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World J Hepatol. May 27, 2011; 3(5): 114-117
Published online May 27, 2011. doi: 10.4254/wjh.v3.i5.114
Pathogenesis of alcoholic hepatitis: Role of inflammatory signaling and oxidative stress
Sarat C Jampana, Rashid Khan
Sarat C Jampana, Departments of Internal Medicine, University of TX Medical Branch, Galveston, TX 77555, United States
Rashid Khan, Departments of Gastroenterology, University of TX Medical Branch, Galveston, TX 77555, United States
Author contributions: Jampana SC drafted and revised the manuscript; Khan R supervised and approved the final version.
Correspondence to: Rashid Khan, MD, Division of Gastroenterology and Hepatology, Department of Internal Medicine, University of Texas Medical Branch, 301 Univ. Blvd, Galveston, TX 77555-0764, United States.
Telephone: +1-409-772-1501 Fax: +1-409-772-4789
Received: November 26, 2010
Revised: March 7, 2011
Accepted: March 14, 2011
Published online: May 27, 2011

Inflammatory signaling and oxidative stress are two major components in the pathogenesis of alcoholic hepatitis. Alcohol consumption results in translocation of gut bacteria into the portal system along with lipopolysaccharides that interact with toll-like receptors and results in the production of inflammatory and immunogenic mediators such as tumor necrosis factor-alpha (TNF-α) and interferons. Chronic consumption of alcohol causes priming of this process in which there is enhanced production of cytokines, interferon, interleukins, and TNF-α. Oxidative stress, genetic predisposition, and the unfolded protein response are other contributory mechanisms. Novel therapies aimed at these pathways may prevent, decrease, or delay the complications of alcoholic hepatitis.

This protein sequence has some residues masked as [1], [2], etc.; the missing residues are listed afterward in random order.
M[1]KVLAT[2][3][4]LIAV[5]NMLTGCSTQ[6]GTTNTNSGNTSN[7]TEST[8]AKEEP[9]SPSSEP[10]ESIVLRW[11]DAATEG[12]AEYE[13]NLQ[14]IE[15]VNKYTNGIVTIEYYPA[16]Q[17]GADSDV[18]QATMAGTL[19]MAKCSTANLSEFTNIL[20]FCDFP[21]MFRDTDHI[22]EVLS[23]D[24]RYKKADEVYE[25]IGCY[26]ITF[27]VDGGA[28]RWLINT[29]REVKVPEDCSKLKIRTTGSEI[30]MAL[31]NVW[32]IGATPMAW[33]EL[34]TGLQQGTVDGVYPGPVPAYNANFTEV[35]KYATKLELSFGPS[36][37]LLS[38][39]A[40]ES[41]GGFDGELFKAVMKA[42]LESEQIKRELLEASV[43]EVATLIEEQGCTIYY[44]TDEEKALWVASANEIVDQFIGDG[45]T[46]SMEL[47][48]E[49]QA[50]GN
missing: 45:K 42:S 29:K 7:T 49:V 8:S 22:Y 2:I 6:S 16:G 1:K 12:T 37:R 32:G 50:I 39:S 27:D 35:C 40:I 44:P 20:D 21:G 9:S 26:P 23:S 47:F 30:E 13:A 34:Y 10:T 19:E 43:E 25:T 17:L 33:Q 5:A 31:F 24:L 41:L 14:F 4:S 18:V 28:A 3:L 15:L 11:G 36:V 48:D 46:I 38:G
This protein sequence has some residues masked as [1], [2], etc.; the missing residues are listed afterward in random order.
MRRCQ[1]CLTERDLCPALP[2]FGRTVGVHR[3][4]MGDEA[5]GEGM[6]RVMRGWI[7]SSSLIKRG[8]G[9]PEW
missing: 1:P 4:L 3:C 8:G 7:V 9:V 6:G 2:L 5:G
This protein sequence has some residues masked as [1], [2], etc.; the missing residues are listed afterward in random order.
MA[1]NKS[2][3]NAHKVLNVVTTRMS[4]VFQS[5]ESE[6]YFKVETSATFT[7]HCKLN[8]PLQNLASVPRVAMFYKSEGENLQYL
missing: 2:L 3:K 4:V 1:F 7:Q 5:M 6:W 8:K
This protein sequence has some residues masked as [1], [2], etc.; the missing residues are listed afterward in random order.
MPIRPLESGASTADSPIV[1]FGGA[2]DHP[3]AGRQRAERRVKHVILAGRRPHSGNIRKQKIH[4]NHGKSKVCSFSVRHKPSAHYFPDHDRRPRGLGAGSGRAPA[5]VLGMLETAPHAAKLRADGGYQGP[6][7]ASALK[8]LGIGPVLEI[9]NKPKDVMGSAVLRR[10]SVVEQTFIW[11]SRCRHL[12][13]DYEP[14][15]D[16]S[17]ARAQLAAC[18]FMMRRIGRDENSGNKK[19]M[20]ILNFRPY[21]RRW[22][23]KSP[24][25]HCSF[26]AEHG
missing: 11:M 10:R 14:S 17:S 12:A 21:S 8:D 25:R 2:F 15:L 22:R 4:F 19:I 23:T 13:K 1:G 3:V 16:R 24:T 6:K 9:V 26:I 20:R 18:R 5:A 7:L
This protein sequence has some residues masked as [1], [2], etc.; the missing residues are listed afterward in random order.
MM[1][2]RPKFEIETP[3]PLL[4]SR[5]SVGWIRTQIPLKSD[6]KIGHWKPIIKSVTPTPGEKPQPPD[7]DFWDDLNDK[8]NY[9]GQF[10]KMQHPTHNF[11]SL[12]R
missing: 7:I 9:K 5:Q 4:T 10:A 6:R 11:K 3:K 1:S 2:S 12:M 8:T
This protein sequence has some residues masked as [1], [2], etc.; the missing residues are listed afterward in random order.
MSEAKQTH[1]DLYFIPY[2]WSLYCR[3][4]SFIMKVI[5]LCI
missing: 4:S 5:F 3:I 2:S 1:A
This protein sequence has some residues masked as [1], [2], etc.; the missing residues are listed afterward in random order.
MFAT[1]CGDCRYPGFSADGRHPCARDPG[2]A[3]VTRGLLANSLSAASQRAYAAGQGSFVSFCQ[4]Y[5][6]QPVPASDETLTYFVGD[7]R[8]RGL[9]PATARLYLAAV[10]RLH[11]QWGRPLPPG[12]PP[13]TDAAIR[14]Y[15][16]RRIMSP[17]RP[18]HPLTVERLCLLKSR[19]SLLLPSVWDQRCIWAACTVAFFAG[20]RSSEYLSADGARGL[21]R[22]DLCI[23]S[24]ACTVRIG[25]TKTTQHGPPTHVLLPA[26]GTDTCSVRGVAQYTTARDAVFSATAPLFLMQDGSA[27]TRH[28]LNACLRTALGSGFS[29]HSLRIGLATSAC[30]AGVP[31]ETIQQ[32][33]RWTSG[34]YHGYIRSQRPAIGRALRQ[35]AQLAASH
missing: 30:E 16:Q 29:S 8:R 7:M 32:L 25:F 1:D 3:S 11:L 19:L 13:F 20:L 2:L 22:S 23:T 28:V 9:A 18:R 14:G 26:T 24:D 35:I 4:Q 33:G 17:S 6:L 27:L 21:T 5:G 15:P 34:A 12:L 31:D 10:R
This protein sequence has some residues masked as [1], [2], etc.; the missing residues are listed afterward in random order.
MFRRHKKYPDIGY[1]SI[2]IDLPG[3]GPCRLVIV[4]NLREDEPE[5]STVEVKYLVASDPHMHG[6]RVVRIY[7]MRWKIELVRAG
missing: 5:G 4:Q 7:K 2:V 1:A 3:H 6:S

Keywords: Alcoholic hepatitis, Lipopolysaccharide, Toll like receptors, Oxidative stress, Endotoxin